Keywords: career path, career stage, rewards in academe, scientists in academe
Career stage, benchmarking and collective research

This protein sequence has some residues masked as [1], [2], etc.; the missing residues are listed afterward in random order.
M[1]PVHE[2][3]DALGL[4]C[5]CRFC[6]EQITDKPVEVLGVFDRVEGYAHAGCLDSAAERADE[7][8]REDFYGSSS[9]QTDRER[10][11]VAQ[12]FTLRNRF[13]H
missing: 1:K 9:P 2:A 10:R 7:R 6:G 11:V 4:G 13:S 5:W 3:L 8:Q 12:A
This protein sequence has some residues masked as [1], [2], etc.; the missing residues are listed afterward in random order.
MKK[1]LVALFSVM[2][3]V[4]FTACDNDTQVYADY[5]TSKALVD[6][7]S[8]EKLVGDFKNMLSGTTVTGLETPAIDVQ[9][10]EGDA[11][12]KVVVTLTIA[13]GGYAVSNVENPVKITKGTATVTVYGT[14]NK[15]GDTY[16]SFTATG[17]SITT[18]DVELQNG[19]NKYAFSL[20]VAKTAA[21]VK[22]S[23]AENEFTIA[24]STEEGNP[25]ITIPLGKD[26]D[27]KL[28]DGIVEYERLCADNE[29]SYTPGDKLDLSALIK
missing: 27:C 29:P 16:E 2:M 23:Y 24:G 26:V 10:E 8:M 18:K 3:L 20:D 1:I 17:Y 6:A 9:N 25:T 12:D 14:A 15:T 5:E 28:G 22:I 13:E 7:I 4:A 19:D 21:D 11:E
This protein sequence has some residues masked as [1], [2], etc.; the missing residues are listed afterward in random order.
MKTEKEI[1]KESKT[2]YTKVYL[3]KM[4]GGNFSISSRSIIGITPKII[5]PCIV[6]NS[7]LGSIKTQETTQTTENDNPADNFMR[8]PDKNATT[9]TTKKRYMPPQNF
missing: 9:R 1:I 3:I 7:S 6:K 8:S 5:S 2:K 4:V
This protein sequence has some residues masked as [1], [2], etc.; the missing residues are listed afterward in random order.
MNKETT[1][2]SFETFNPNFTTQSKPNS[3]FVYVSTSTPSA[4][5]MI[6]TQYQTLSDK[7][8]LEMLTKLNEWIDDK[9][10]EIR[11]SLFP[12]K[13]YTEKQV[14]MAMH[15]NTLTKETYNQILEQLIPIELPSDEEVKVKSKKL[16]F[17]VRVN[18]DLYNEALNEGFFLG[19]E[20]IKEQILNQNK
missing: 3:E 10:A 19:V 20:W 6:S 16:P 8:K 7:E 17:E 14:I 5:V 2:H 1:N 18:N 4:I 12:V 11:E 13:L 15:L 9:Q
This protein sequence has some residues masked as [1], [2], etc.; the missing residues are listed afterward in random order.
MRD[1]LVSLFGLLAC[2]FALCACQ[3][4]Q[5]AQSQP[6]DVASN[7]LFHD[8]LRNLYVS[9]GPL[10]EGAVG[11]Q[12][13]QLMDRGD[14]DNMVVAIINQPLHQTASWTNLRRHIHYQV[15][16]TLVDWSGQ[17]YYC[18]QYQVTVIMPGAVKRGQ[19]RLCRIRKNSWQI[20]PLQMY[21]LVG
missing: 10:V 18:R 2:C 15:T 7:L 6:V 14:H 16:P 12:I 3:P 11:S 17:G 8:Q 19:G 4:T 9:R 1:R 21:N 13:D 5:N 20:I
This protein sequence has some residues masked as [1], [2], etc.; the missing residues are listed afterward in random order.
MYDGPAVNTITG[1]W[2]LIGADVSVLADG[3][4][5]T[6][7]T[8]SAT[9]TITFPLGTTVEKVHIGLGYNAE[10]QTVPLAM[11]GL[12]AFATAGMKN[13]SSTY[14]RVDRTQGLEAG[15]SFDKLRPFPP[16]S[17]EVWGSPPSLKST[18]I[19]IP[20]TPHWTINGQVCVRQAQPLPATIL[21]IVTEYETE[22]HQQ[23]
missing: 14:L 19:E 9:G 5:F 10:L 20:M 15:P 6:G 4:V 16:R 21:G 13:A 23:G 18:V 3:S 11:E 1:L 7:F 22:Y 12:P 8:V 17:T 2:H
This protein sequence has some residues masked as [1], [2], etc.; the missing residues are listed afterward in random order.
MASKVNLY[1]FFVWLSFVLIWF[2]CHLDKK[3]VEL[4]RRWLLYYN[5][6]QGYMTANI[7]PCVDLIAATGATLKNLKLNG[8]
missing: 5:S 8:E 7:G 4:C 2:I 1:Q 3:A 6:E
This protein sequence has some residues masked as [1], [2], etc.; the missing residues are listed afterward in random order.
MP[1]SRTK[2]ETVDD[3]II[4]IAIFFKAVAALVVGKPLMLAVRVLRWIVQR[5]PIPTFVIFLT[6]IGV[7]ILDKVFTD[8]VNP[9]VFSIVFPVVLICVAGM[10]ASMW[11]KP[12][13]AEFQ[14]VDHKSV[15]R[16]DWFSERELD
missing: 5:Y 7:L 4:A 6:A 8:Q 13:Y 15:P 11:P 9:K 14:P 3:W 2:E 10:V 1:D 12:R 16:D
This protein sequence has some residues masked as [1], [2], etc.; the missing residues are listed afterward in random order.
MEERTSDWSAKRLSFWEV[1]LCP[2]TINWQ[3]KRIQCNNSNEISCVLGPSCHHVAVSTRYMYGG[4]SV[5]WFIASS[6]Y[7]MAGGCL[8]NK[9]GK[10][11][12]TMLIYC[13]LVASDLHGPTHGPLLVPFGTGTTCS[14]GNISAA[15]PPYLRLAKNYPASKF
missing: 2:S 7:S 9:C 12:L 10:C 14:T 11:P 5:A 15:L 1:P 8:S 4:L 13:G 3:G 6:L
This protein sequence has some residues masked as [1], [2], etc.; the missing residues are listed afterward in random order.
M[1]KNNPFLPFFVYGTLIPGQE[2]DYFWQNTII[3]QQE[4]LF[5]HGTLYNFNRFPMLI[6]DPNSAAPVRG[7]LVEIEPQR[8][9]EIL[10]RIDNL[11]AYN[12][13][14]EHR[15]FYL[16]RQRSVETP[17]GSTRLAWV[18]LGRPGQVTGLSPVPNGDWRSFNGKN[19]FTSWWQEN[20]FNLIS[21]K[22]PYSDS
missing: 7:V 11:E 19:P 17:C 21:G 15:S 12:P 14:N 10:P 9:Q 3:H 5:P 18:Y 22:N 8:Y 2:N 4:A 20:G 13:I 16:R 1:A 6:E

This paper provides an answer to the puzzle of why, in a system where collaboration is increasingly important and life-cycle models provide a modest explanation of observable outcomes, the career stage of the individual remains an important concept. We argue that three factors are key to the explanation of this paradox. First, the reward structure in science, particularly in academe, places great emphasis on the attainment of benchmarks in the context of a career. Second, the funding mechanism by which university laboratories have traditionally been supported in the US places great emphasis on the individual and often is targeted to the career stage of the individual. Third, the funding regime which has evolved in the US encourages the use of doctoral students and post doctoral students as researchers in the laboratories. This provides for a system in which a fugue of life cycles plays out in the laboratory and a means by which networks are put in place as early career scientists leave the nest and go about establishing their own laboratories or move to the laboratories of others.